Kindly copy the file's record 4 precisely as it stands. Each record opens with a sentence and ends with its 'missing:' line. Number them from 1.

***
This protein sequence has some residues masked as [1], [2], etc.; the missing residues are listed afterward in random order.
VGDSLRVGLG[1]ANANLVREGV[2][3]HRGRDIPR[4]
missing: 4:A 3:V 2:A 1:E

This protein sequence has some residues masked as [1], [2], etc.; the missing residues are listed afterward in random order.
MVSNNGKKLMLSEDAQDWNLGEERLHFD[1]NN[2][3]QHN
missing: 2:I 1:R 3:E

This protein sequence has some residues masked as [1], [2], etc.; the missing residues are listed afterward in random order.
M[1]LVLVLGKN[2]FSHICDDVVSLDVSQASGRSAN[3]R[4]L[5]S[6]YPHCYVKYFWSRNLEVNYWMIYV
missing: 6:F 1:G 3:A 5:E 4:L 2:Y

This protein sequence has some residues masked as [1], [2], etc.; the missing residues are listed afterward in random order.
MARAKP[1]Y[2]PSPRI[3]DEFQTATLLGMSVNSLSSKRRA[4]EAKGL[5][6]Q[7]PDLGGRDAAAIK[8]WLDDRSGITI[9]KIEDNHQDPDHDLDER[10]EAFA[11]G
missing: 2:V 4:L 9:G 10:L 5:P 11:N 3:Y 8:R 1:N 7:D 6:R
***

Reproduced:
This protein sequence has some residues masked as [1], [2], etc.; the missing residues are listed afterward in random order.
MARAKP[1]Y[2]PSPRI[3]DEFQTATLLGMSVNSLSSKRRA[4]EAKGL[5][6]Q[7]PDLGGRDAAAIK[8]WLDDRSGITI[9]KIEDNHQDPDHDLDER[10]EAFA[11]G
missing: 2:V 4:L 9:G 10:L 5:P 11:N 3:Y 8:R 1:N 7:D 6:R